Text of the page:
Centre and periphery in higher education: The case of Israel

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Higher education systems all over the world are currently occupied with the crucial problems of equal opportunity and accessibility in the tertiary level. The paper focuses on the perennial issue of center and periphery in higher education. It takes Israel as a case in point. Like many other Western countries Israel is undergoing a speedy process of what is termed 'massification of the higher education system'. The inauguration of fully accredited public and private colleges as well as the academisation of the teaching profession brought about a dramatic increase in the enrolment of degree programs. During the 1980s and the 1990s the number of students in Israel tripled and the odds of attending a higher education institution grew by 50 per cent. The paper poses several pertinent questions in this respect, a) Has the recent transformation in the Israeli higher education system really increased the odds of higher education attendance? b) Has it indeed reduced social selection processes in higher education? c) Has it really equalised opportunity to attain access to the most desirable fields of study? The paper tries to answer these questions first by analysing available data published by the CBS (Central Bureau of Statistics) and second by analysing data pertaining to the largest public college in the country. It arrives at a cautious conclusion that the system did increase the odds of higher education. It reduced social selection in higher education. It also enhanced opportunities to attain access to the most desirable fields of study. Peripheral populations definitely benefited from the establishment of a binary system of higher education in Israel.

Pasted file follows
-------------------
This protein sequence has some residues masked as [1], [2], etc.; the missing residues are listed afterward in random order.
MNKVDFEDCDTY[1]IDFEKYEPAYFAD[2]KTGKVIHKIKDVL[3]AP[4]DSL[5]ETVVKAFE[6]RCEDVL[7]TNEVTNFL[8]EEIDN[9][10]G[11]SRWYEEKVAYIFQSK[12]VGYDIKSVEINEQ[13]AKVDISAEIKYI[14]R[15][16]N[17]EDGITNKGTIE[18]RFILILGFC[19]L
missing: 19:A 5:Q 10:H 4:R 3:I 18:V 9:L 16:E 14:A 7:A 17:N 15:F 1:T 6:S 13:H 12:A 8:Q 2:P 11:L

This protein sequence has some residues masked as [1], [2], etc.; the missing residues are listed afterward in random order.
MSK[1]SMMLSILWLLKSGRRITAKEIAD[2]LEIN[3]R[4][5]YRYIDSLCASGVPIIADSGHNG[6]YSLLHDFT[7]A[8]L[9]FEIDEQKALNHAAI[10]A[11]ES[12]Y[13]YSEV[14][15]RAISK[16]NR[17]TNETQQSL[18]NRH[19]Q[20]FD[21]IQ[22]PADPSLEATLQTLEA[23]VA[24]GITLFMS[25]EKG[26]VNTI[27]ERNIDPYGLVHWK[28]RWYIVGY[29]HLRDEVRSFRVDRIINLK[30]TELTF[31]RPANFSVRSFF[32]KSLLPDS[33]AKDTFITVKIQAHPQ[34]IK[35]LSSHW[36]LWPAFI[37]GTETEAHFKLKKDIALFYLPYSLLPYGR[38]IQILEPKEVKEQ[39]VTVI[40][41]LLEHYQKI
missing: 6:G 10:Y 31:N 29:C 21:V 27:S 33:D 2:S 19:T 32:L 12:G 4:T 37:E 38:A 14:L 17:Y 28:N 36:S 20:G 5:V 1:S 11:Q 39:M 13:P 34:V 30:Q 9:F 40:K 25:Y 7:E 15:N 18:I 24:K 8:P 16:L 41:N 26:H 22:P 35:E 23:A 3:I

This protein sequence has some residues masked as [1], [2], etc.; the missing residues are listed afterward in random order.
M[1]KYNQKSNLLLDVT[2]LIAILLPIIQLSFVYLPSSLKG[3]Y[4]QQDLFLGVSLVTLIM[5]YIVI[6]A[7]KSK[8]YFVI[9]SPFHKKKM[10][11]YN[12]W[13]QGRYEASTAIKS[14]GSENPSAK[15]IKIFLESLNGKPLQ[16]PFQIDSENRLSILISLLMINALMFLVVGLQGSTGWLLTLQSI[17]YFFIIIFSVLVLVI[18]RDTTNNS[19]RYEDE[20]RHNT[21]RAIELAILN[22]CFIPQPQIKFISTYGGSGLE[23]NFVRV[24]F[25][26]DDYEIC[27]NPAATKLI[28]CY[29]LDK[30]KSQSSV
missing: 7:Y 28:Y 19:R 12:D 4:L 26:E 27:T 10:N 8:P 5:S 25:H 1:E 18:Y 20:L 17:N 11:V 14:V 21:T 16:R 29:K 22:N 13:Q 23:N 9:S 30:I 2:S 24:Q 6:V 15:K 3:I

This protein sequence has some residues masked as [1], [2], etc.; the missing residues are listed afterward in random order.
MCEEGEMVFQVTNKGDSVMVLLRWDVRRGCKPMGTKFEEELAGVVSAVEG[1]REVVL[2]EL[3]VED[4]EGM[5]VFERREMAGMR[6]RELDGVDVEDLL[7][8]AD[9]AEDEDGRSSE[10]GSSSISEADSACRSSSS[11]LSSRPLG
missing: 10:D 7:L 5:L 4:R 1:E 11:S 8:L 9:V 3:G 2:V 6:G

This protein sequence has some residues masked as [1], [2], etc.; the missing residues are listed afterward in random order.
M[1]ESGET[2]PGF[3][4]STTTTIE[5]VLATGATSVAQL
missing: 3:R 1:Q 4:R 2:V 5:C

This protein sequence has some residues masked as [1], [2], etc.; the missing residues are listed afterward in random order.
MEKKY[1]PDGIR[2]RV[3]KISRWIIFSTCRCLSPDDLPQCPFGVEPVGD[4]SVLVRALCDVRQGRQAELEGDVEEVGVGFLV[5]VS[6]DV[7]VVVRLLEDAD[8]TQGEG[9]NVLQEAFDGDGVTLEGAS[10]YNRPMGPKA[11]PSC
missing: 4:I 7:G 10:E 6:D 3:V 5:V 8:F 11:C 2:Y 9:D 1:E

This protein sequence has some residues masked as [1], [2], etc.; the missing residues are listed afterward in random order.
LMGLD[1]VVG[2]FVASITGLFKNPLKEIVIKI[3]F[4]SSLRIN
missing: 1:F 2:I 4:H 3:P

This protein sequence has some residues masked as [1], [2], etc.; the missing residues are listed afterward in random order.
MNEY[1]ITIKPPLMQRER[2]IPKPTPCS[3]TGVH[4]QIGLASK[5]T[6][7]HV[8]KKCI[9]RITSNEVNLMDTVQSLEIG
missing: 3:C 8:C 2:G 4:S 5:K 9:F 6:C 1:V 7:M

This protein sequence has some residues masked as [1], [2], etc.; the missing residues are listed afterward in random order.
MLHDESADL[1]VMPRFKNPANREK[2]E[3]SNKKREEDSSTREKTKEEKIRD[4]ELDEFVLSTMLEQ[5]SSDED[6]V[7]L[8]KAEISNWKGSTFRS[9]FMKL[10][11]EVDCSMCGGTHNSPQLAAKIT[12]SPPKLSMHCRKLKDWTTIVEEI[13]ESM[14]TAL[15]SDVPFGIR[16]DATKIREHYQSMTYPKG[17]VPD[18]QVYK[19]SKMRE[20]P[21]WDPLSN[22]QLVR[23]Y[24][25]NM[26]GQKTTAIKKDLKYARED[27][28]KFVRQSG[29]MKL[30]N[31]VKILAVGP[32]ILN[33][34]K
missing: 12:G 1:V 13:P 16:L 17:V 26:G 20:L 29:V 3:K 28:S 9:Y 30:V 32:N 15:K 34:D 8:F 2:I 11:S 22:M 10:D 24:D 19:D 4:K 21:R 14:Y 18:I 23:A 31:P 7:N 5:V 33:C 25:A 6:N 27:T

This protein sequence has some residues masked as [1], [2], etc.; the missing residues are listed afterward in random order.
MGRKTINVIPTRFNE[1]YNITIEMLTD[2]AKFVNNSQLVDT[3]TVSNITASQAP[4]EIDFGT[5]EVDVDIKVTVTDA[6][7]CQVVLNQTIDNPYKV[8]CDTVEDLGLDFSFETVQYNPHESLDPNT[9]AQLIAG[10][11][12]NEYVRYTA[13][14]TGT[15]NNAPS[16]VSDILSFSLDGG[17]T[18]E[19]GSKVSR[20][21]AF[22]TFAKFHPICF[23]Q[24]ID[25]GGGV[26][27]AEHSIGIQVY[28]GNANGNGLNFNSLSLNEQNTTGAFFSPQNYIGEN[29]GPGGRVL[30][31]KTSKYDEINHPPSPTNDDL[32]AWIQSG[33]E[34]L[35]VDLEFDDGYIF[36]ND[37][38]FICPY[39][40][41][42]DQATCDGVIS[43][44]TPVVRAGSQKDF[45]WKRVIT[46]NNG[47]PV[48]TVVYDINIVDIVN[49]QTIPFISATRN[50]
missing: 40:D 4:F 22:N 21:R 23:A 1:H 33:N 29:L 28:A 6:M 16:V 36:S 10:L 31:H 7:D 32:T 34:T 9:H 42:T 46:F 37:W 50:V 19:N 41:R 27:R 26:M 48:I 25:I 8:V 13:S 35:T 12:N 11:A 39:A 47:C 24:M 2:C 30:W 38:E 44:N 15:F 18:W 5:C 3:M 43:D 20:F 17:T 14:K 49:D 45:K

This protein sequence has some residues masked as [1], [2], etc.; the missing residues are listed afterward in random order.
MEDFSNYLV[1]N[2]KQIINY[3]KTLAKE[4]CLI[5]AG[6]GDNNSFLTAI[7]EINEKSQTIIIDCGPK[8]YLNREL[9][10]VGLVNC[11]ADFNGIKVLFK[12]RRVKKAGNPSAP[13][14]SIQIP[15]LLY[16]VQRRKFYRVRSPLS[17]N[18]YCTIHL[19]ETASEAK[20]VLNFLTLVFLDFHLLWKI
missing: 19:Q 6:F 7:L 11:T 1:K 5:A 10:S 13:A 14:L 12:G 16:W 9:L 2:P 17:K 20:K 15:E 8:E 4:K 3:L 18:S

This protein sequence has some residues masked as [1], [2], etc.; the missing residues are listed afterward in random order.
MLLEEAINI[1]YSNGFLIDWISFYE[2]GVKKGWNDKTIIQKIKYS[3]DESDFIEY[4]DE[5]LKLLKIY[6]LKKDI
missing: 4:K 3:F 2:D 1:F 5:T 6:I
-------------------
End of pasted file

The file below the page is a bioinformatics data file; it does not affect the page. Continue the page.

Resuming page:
Original languageEnglish
Pages (from-to)439-457
Number of pages19
JournalInternational Education Journal
Issue number4
StatePublished - 2004


  • Accessibility to tertiary education
  • Equal opportunity
  • Higher education
  • Peripheral populations
  • Social selection


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